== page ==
Have state legislators written off rural Wisconsin?
This past winter I read the book “Politics of Resentment” authored by Professor Katherine J. Cramer. Over the past few years, Professor Cramer has studied how rural Wisconsinites have voted in major elections. Cramer lays out the thought that rural Wisconsin voters are full of resentment and distrust of the state of Wisconsin and that many rural voters believe that the state government in Madison is not delivering a “fair share” to rural Wisconsin.
I found Professor Cramer’s research and conclusions of interest but then got busy with some other projects around the farm and with my activities on the local school board. Earlier this month the local Lions club did a roadside clean up and the discussion of the condition of State Hwy. 27 became a topic for discussion among the volunteers. After some discussion the conclusion of the group was that the road surface has been declining in quality for many years and yet we are all paying gas taxes and increased vehicle registration and not getting the road surface maintained and needed repairs completed. The discussion of the condition of Highway 27 reminded me of the conclusions that were presented by Professor Cramer.
If you look at local funding of our rural schools, the lack of investment in the roads that rural folks depend upon to get to work or get farm products moved to market, and the recent headlines concerning water quality in rural Wisconsin, a citizen of rural Wisconsin needs to start asking questions: What is going on with State of Wisconsin investment of tax dollars? Why can new roads continue to be built in southeast Wisconsin? How are new tax dollars being used to fund voucher schools in southeast Wisconsin? Are voters filled with resentment, or are they just aware that there are some major shifts in Wisconsin that have occurred over the past 20 years with the suburban ring of counties near Milwaukee benefiting greatly from this shift in funding?
I reached out to former Wisconsin State Senator Thomas Harnisch of Neillsville to find out his thoughts on rural Wisconsin and what he thinks is happening in Wisconsin. Mr. Harnisch is a practicing attorney and heavily into political activity in the Democratic Party of Wisconsin. Senator Harnisch is considered the father of the Wisconsin Farmland Preservation program that has offered real estate tax relief to Wisconsin farmers and worked to protect farmland losses from development.
One of the issues pointed out by Mr. Harnisch is that rural voters tend to be voting for representatives that do little to represent rural Wisconsin. Often issues and policy are hammered out by elected leaders from Wisconsin suburbs, and elected rural representatives appear to rubber stamp policies that offer little of value to rural Wisconsin residents. Often rural Wisconsin issues are ignored by representatives from both major political parties.
Examples of issues that are not addressed are funding of road projects in rural Wisconsin, funding for rural schools, protection of resources such as water, and economic development for rural Wisconsin. Funding has been drained off of rural Wisconsin for major road construction in the greater Milwaukee area, school voucher programs and tax incentives for development in the Milwaukee ring counties.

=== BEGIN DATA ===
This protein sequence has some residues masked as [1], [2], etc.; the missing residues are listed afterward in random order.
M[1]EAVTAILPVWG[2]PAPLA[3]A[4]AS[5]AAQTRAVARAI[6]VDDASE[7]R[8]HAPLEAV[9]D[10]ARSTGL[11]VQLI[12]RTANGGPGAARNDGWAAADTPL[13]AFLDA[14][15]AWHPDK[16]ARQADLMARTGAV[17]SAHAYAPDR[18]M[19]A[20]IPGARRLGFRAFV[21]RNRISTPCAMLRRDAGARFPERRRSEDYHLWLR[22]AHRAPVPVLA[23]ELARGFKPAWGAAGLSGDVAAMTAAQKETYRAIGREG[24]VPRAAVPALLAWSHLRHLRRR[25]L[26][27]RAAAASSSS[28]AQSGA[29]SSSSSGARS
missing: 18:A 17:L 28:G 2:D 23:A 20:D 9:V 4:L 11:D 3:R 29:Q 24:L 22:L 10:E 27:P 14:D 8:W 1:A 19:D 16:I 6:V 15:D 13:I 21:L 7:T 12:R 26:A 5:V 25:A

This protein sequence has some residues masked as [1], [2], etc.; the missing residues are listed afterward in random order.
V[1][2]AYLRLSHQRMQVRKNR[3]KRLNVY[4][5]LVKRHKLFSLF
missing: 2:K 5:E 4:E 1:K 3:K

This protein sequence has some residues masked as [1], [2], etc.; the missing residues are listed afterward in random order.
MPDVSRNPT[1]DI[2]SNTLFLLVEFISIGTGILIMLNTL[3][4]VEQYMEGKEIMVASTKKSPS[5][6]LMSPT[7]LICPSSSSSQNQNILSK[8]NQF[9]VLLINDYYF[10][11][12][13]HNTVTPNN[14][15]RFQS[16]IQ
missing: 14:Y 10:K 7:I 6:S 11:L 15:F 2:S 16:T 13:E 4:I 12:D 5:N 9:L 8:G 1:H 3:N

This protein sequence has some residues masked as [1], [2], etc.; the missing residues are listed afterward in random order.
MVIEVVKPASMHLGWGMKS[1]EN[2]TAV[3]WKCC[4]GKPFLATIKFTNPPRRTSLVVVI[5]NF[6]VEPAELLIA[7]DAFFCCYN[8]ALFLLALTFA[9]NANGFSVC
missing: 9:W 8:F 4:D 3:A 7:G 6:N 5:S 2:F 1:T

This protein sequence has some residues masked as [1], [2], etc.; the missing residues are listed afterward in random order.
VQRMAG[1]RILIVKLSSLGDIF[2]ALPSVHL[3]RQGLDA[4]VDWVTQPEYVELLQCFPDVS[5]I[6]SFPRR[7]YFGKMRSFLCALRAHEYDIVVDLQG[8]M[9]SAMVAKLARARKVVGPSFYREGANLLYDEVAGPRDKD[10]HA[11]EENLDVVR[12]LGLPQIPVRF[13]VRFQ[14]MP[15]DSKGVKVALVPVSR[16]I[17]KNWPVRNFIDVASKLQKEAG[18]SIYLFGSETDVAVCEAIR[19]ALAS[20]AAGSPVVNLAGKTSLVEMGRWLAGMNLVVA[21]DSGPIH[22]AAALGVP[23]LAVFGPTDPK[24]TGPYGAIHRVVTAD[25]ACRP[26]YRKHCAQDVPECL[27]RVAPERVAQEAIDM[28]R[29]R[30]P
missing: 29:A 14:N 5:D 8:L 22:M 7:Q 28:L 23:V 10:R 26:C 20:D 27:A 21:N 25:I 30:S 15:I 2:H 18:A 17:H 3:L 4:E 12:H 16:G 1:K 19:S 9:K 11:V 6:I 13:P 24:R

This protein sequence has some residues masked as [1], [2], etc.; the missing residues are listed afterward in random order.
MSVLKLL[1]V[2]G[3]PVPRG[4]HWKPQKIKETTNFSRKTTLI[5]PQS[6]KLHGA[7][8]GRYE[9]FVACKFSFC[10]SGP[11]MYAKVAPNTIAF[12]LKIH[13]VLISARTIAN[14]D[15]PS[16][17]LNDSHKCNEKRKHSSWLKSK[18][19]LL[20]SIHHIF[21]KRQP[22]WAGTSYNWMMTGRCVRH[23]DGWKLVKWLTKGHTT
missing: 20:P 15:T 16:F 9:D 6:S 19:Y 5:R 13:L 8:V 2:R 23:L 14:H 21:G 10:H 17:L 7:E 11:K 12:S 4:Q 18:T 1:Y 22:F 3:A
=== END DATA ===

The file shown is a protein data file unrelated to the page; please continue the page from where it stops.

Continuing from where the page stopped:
I asked Mr. Harnisch what he thought should or could be done to help move rural Wisconsin forward. He provided me a list of things that he believes would move rural Wisconsin forward and indicated he is attempting to get others in the Democratic party of Wisconsin to support. The agenda is one of building upon solutions to transportation, education, economic development, natural resources and taxation and how they impact rural Wisconsin.
Education: ACT scores are the measure of students as they prepare to leave high school and move forward. More funding needs to be focused on improving ACT scores. Low ACT scores prevent students from attending many schools and limit career opportunities for students. Better retention of quality teachers is needed in rural Wisconsin as quality teachers are attracted away to suburban schools that offer better pay and benefits.
Transportation: immediate construction and funding of 13 rural state highways to convert them into four lane roads to allow for safer travel and greater economic development. Mr. Harnish gave 2 examples including Hwy 2 in northern Wisconsin and Hwy 11 in southern Wisconsin. Bridge rebuilding is also another priority as bridges are collapsing in many areas of rural Wisconsin. Just recently a bridge in Buffalo County collapsed causing issues in feeding cows and getting milk to market from farms in the area. Many rural areas also lack transportation options for the elderly living in rural areas, and greater emphasis needs to be placed on a long-term rural transit system.
Management of natural resources is another major issue. Clean water is becoming a luxury for some residents in Wisconsin as wells and rivers are loaded with organisms or chemicals that cause harm. Greater well testing of private wells is needed in rural counties.
Economic development is another area of concern. Counties such as Price County are losing major employers in forestry products and manufacturing and with these losses other businesses are also closing. Quality cell phone and internet services that many companies and consumers use are also missing in many rural counties.
Can the Democratic and Republican Parties represent rural Wisconsin?
Bob Panzer farms in Chippewa County, WI and is a retired lender that offers farm management consulting in the Midwest and Great Plains regions. He may be contacted at 920-539-8728.